The common cold is one of life’s little annoyances that people can’t stand but are highly unlikely to ever be able to get rid of. There are simply too many factors and complications involved in the common cold for there to ever really be a single cure for the malady. There are medications that can help alleviate the problem, but a cure is often written off by experts as being a scientific impossibility.
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This article deals with
stress, bacterial infections, infection, side effects. sinusitis
There is no cure for the common cold. This is an accepted fact. This is one of those little annoyances that people will stress over but can’t do anything about. People simply have come to accept that there is such thing as a way to cure the common cold. Of course, this could tie in to the little known scientific fact that there is no single cause for the common cold. In fact, when one bothers to break things down to the appropriate level, the “common cold” is named not because it is common, but because there is a wide range of things that can cause it.
The common cold can be the product of a large number of factors, but viral and bacterial infections tend to be the most common. It is also not unusual for certain pollens to generate allergic symptoms that can be associated with the common cold. For most people, the immune system is capable of handling and fighting off the bacterial infection that can cause the symptoms, but not the pollen. This is the reason for the cold seemingly having a seasonal appearance. In reality, the pollen is interacting with the nasal passages and irritating certain components of it, causing the cold symptoms. Among the symptoms that both the pollen and the infection can cause are runny noses, mild fevers, scratchy throat, and nasal congestion. Specific causes can also have specific symptoms, but never without the “universal” list of effects.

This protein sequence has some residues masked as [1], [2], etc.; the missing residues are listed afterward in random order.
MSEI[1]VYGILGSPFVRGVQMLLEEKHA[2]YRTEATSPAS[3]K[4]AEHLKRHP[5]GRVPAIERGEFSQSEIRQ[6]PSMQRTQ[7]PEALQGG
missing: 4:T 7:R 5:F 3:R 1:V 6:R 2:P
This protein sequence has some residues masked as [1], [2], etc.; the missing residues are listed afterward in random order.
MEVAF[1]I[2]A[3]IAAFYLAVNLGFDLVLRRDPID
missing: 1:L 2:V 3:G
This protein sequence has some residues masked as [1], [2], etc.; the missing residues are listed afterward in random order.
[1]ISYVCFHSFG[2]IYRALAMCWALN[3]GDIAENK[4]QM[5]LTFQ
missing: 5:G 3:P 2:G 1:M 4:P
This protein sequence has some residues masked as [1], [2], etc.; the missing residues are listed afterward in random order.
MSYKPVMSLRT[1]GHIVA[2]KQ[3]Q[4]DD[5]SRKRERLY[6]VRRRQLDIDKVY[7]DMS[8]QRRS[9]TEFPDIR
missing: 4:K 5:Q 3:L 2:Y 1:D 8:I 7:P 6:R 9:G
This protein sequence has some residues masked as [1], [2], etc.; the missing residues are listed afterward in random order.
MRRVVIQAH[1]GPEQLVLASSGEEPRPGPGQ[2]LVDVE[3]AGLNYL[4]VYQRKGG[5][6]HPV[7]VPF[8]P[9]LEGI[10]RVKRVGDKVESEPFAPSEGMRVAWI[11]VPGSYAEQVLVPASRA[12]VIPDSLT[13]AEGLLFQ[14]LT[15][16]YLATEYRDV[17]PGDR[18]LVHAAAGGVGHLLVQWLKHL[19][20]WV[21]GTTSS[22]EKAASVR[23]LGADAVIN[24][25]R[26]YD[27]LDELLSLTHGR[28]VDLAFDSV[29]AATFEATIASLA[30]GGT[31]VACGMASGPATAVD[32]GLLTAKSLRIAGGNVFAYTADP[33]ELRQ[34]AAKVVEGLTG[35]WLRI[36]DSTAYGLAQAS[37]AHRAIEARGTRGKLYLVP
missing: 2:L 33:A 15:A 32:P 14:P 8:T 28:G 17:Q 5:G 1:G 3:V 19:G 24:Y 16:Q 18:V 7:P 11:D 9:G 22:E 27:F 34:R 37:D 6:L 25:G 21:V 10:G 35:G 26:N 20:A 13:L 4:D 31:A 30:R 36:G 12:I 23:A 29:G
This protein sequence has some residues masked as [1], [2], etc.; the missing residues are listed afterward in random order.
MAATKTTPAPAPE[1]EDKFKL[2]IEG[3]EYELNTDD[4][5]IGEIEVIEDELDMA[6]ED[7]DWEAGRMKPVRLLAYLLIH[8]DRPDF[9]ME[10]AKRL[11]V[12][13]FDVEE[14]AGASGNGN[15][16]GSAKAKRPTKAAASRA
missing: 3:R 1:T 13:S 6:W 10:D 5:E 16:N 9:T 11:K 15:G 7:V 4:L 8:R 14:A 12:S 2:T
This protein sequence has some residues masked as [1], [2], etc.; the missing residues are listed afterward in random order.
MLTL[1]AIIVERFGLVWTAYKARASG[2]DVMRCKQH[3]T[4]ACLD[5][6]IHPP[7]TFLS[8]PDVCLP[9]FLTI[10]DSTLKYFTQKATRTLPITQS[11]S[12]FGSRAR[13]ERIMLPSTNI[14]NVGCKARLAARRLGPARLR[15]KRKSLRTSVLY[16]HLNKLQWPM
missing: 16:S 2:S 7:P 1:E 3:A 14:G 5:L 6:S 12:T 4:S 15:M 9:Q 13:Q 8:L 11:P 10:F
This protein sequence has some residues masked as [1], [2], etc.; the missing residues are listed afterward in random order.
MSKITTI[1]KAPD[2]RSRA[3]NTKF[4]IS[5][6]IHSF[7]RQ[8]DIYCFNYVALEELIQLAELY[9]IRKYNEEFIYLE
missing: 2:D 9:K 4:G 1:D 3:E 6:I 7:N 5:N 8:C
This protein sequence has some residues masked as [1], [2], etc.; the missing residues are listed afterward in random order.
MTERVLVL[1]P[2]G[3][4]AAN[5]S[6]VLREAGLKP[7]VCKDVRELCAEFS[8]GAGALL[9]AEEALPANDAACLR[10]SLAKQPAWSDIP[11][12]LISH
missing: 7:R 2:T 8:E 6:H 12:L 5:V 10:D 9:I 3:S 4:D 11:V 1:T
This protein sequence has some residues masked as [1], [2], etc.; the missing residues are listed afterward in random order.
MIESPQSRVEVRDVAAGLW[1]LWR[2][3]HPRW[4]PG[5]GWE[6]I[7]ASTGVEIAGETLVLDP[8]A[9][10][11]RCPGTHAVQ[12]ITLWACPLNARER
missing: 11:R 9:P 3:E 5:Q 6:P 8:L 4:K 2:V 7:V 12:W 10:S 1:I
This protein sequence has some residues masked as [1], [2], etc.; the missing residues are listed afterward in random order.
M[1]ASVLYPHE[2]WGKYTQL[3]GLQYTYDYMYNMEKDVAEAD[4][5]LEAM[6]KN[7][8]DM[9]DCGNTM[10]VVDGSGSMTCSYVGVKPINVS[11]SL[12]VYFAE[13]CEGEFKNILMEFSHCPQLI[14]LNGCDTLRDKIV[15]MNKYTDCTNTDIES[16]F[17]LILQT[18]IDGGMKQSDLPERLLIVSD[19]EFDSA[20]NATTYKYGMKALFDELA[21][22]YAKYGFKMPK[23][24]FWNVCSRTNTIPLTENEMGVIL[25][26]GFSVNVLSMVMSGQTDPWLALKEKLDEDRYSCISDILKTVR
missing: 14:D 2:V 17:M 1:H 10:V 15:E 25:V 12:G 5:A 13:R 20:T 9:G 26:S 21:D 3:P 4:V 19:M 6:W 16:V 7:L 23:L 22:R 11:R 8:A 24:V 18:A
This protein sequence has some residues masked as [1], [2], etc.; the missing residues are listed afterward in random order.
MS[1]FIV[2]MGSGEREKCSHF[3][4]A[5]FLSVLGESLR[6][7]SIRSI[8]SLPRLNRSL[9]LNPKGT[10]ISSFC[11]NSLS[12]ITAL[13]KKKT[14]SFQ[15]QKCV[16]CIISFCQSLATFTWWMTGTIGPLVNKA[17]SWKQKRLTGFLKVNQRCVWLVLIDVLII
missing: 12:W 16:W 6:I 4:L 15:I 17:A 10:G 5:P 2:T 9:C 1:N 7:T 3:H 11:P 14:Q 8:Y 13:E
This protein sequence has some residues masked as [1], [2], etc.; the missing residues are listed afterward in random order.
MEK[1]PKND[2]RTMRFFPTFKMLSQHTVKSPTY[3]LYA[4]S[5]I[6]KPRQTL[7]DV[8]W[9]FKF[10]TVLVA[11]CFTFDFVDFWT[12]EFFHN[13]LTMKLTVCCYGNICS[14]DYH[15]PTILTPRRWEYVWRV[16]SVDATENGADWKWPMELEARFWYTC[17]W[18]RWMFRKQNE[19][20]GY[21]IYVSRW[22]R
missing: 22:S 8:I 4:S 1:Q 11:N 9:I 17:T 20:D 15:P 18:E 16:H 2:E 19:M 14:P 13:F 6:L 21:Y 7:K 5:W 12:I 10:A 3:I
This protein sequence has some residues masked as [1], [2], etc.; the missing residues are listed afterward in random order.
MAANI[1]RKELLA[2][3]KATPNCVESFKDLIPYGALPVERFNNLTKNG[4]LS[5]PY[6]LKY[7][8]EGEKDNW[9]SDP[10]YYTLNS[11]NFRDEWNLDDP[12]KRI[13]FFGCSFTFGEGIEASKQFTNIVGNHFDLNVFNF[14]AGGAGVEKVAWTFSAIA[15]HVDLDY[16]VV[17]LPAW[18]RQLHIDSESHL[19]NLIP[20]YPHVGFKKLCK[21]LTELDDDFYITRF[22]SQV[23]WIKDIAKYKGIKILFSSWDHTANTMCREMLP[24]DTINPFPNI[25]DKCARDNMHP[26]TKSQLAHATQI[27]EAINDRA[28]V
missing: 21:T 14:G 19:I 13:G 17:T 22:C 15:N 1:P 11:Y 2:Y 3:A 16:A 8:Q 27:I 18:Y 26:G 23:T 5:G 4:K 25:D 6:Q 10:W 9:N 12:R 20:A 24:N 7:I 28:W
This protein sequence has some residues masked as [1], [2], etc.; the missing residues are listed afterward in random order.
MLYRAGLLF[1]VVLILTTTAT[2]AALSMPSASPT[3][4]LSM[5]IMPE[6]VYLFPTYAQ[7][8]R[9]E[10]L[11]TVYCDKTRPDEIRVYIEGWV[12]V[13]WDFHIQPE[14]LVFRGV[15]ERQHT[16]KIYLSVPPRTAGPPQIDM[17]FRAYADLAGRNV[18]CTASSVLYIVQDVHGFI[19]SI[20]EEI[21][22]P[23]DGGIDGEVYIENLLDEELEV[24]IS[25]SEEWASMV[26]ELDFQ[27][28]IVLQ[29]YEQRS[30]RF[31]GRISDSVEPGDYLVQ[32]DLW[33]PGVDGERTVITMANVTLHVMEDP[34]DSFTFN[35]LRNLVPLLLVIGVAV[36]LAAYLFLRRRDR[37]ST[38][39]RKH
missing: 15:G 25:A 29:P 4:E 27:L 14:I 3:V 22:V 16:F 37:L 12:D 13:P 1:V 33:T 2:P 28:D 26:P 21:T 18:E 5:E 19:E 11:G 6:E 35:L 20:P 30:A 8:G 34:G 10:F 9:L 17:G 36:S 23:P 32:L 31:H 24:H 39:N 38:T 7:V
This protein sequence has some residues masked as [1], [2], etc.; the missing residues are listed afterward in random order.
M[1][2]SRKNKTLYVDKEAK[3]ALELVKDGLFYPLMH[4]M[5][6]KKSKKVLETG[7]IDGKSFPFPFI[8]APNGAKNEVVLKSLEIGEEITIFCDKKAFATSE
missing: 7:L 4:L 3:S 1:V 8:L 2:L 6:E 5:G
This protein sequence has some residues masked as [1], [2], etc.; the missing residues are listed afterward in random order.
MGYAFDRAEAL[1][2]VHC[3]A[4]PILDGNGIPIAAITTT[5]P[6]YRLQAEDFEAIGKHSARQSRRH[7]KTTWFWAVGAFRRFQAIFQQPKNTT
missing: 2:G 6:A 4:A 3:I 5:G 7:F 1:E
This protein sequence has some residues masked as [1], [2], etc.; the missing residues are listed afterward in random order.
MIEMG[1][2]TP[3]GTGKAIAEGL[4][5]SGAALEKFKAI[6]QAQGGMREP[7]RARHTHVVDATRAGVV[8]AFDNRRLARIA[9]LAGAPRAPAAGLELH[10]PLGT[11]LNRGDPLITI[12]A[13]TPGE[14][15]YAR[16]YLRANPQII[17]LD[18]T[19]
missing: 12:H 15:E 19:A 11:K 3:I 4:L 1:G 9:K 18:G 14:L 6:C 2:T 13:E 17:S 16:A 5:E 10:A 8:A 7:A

Whether caused by viral or bacterial infections, there are also a number of potential complications and side effects that the common cold can cause. Some of these problems are opportunistic coinfections, which means that they rarely strike on their own and require that a previous illness already compromise a person’s immune system. Others are superinfections, which are illnesses that attack areas of the body that have already been negatively affected by a previous infection or illness. The difference between the two is that opportunistic coinfections require that the body’s defenses already be compromised, even by something as mundane as the common cold. In contrast, superinfections can affect the body regardless of whether or not the person was in a state of good health. Some of these side effects include acute bronchitis, strep throat, pneumonia, and sinusitis.
Logically, since there is not direct cause for the problem, there can be no cure. Medical systems around the world, whether traditional Chinese medicine (TCM), Ayurveda, or Western medicine, need to know the cause of the problem before being able to treat it. In terms of Western medicine, there are simply too many viruses and bacteria that can cause the same symptoms and lead to the common cold. That is without taking into account the possibility of allergens such as pollen and dust. In TCM, there are also a number of possible elemental imbalances in the body that can lead to someone developing the common cold. Despite that, however, both conventional and “exotic” medical systems have various methods to help someone recover from the cold faster.
Based on the nature of the problem, as well as the rapid evolution that the cold-causing bacteria can undergo, there will likely never be a cure for the common cold. To develop a single cure for all of the possible causes of the common cold would be tantamount to making a drug that can treat virtually any sort of infection, which is a medical and chemical impossibility. Yes, treatments that help alleviate the symptoms exist and will continue to be improved upon, but a cure? Science would be more likely to discover the Holy Grail of Arthurian legend than a cure for the common cold.